When they decided to move a second time, the Shunks hired an agent from a national van line to complete their relocation from Iowa to Missouri. Unfortunately, the move was far from satisfactory and even caused more stress than it reduced.

When it came time to move back to Champaign from St. Louis, they were in a quandary. They didn’t want to go through the hassle of moving their belongings once again and hiring a van line was not an ideal scenario. They had heard of a local moving company that had great reviews and decided to give them a call. Little did they know, this successful move with TWO MEN AND A TRUCK® would be life-changing in more ways than one.

Back in Champaign, both Rene and Dan, graduates of University of Illinois with engineering degrees, began the next chapter in their lives. Dan had been promoted to branch manager of an equipment sales company in the road construction business and Rene was staying at home with their two small children. The road construction industry in Illinois soon began to decline, and Dan became worried about his job security. Dan began to feel boxed in with few available options.

When Dan and Rene decided they needed to seek an alternate path for their careers, discussion quickly turned to owning their own business. Rene was excited about an opportunity to work with Dan while having the flexibility of being with her children. Dan, who holds an MBA from Washington University in St. Louis, was eager to put his education and experience to the test on something he could call his own.

Customer service-based companies  became a topic of discussion when Rene harkened back to her positive moving experience with TWO MEN AND A TRUCK®. Everything from the exceptional customer service to the expert skill of the movers left an indelible impression on both of them. They quickly began researching franchising opportunities in the TWO MEN AND A TRUCK® system.

After performing their own due diligence on the TWO MEN AND A TRUCK® system, Dan and Rene leaped forward with negotiations to open a franchise in central Illinois. Now, years later and no longer boxed in, the Shunks have grown from two to six trucks and have increased revenue 45% each year. They enjoy the personal and financial rewards of franchise ownership, as well as the freedom that comes along with self-employment.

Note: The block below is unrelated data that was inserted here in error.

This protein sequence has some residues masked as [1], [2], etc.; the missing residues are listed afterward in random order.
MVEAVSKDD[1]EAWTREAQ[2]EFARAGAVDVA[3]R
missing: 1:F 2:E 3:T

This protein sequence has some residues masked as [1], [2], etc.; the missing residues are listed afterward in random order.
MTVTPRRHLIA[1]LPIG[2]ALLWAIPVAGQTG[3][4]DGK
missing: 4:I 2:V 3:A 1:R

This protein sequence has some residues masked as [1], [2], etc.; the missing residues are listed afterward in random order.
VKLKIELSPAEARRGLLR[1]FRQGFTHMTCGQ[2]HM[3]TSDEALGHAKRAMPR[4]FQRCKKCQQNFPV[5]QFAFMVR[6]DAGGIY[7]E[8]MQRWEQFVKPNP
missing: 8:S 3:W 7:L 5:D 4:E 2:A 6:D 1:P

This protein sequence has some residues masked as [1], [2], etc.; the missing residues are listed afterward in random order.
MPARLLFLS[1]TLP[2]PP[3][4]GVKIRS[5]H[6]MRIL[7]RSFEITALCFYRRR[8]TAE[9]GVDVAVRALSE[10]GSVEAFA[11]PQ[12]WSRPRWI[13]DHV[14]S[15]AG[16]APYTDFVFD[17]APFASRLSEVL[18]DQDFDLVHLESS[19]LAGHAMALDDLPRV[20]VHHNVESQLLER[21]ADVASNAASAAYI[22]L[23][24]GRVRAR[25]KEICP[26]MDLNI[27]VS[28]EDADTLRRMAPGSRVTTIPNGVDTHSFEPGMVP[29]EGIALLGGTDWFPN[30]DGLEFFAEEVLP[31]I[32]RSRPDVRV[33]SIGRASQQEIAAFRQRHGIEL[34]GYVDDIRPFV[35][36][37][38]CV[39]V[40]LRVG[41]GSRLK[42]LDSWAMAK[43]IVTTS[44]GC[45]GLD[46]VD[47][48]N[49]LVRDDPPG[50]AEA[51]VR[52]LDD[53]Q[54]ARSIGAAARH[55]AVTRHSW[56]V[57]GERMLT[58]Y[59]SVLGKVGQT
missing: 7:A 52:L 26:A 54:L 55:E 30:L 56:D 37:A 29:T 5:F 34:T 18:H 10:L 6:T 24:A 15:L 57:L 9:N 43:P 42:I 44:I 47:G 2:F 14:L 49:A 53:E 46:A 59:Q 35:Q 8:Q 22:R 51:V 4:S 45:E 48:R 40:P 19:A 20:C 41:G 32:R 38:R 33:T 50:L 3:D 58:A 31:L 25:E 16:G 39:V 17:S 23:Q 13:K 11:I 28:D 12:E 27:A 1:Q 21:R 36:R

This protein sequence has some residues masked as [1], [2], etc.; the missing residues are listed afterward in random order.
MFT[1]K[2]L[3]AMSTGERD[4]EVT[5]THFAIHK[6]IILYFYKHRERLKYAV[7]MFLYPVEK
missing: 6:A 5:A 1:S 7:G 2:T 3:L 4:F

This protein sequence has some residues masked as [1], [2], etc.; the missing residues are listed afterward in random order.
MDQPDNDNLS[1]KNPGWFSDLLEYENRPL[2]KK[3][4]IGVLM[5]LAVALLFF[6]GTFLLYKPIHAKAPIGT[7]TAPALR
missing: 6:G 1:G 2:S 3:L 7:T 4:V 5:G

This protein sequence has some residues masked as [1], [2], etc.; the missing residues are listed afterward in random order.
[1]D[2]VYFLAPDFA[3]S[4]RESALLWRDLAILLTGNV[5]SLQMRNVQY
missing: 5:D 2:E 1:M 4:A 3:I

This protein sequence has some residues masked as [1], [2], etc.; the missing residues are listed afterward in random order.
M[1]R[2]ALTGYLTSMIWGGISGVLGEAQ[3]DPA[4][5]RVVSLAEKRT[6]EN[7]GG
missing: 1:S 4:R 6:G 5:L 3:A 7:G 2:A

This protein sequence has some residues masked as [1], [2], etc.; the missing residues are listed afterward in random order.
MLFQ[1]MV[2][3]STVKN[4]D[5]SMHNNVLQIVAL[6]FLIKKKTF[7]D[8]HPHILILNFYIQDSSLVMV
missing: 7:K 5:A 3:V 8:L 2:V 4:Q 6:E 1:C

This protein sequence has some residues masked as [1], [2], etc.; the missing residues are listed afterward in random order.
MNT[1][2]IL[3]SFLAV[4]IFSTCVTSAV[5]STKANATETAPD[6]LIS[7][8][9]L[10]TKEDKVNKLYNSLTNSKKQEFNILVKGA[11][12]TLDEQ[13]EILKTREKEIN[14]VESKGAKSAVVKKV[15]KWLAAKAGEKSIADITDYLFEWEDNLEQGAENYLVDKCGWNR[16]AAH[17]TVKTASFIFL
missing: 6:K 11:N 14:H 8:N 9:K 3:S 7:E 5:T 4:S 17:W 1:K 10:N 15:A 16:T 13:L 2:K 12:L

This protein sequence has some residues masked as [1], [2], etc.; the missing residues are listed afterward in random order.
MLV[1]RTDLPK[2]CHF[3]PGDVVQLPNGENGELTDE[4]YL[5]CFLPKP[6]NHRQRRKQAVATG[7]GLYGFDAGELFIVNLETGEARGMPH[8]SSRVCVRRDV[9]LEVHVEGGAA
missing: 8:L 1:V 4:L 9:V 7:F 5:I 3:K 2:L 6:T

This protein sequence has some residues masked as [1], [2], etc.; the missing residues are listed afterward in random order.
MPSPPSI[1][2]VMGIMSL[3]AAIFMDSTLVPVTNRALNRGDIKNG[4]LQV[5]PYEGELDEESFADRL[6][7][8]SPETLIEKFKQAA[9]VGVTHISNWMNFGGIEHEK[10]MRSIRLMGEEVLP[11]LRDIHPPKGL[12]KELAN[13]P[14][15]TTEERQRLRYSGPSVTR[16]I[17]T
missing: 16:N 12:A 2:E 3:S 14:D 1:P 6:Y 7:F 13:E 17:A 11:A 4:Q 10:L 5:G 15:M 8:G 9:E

To learn more about the TWO MEN AND A TRUCK® franchise system and franchising opportunities visit our website.

California Dreaming: How to introduce your franchising brand to prospects in new markets

Photo 2The TWO MEN AND A TRUCK®/INTERNATIONAL, Inc. franchise development team spent last week in Anaheim, California, meeting with prospects and participating in the West Coast Franchise Expo. After a banner year for the brand which included expansion into Washington, D.C., Maryland and Virginia, we’re California dreaming.  In reality, we were able to gain valuable market knowledge during our visit, and we walked away with new Cali connections and hundreds of local prospects who now recognize our unique business ownership opportunity. This reminded us of the importance of not just looking at a market in terms of dollars but also in terms of cultural fit. You can only assess this symbiosis by letting a market truly get to know your franchising brand.  Here are the top three tips to successfully introducing your brand to a new market prospects.

  1. Get networked in a legitimate way:  You can touch down in a market, attend some networking events, then jump back out with a few connections. However, you might want to consider memberships, more frequent trips, or a consistent presence in a market if you want your brand to be understood completely.
  2. Promote in a new Market with transparency: Did you ever buy a pair of shoes that didn’t fit well? Perhaps the style appealed to you, but you had the perception of scarcity so you squeezed your foot into a half-size too small or too big? When you’re marketing your brand in a new place, be transparent about the type of franchisee  you’re seeking and the kind of opportunity the brand offers. Being in a new market is tough enough even with the right fit in a franchisee.
  3. Leverage any presence in the market: We’re happy to report that we landed in San Diego in 2012, plus we’ve been operating several locations in Northern California for years which are well known in their communities today.  California is a big state, but we still have system team members in franchises who can aid in development efforts in order for the best candidates to end up as good neighbors.

In 2014 we plan to have the same success on the West Coast as we did this year on the East Coast, but this brand believes high-quality, long-term partners far outweigh quantity of candidates.

We felt very welcome in California and look forward to the new partners who will join us from the west as our system continues on its path of growth and success. For more information about our franchise opportunities visit our website.